Tonight, Dave took us back to St. Mary’s Church to witness a local debate hosted by the Putney Society, about David Cameron’s new “Big Society” plan – which basically in simplistic terms promotes volunteerism in local communities, and giving local communities more control, while balancing the budget, and reducing government spending.  There was a moderator, Justine Greening MP, who we met yesterday, as well as a member representing labour, and a third (I suppose it’s possible he represented the liberal democrats’ position). There was “debate” when they went back and forth – I suppose I expected the whole conversation to be more specific about policies, but it seemed to be more about the big ideas of the Big Society, and volunteerism. Volunteering is not the same here in the UK as it is in the US, it’s not as large, it’s not as common for people, especially young people, to be volunteering the same way they do in the US. I suppose it’s quite institutionalized in the US, since many of us have to do it in high school (or earlier), and thus it is almost expected to be on college applications, there is incentive (beyond personal growth), at least at first, institutionalized in our system. But anyways, during the Q&A, one woman wanted to know what we thought, as she thought we were interested young people of Putney. Stephanie stood up and said “Hello. We’re Americans” and proceeded to explain about our program, and Katie and Ahren further talked a little about the role of volunteerism in the US. I think the audience liked it, bringing a little break and new point of view into the conversation – I should say they mostly consisted of elder folk, which seems in line with a lot of local community groups in the US as well.  After the debate was over, some of the audience members came over to talk with us Americans (it was funny, some people in their Q’s referenced us as the Americans, or “the American students” – which is quite correct, but I just thought it was interesting like that), to talk about their views and our views on volunteering, as well as sharing some of their stories about travel to the US, and invited us back to another meeting! Maybe we’ll be able to go! We had a nice long debriefing talk with David afterwards as well.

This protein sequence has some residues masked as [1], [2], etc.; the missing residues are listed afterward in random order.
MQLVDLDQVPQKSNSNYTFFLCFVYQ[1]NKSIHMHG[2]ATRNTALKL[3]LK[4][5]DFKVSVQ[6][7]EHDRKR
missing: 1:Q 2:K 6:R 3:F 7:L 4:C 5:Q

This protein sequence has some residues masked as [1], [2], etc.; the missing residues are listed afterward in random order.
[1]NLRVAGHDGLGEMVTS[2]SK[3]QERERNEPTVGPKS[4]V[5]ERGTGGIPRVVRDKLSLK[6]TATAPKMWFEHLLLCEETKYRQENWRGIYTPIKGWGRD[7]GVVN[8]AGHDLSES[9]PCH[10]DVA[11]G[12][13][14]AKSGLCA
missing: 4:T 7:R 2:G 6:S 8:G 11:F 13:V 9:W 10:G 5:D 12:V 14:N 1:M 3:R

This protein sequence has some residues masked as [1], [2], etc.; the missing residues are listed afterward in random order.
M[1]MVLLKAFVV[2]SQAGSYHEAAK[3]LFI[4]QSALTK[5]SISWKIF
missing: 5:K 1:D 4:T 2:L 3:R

And tonight was Katie’s birthday, so most of us went to a club in Putney (recommended to us by several people in the office), and did some dancing and whatnot for a few hours to celebrate, which was a lot of fun (and also quite tiring for the feet!) I’m getting to know the bus system around here quite well now – knowing which are the best routes to take, and alternate routes, etc etc.

Mailbag! ---

Kevin writes: I was watching "The Social Network" at Kurt's house the other day, but we didn't finish! I must know how it ends >=O

Response: Did you finish it yet? You should go watch it!! Or rent/borrow it!! Or find some other (legal!) way of watching!  I’m not spoiling it here on the blog! But I just wasn’t really satisfied with the ending…it didn’t feel like an ending to me. Which somewhat makes sense, because even now, there have been developments since the movie came out, so it’s not like the story has “ended” yet persay. Interesting to watch overall though.

 


Comments

Kevin Hayakawa
06/29/2011 00:55

Tracking down your response to my comment was terribly difficult, and I didn't find it until now. Fail. I hardly ever use Twitter, and misread your tweet thinking you had commented back on the other blog post. When I revisited Day 1, I thought "Richmond lied! There's no response!" And then somehow I found it here. The end.

Anywayyyyy. Omg, that makes me want to watch it even more (I still haven't watched it yet . . . hehehehe). To be discussed in further detail LATER.

Reply

Your comment will be posted after it is approved.


Leave a Reply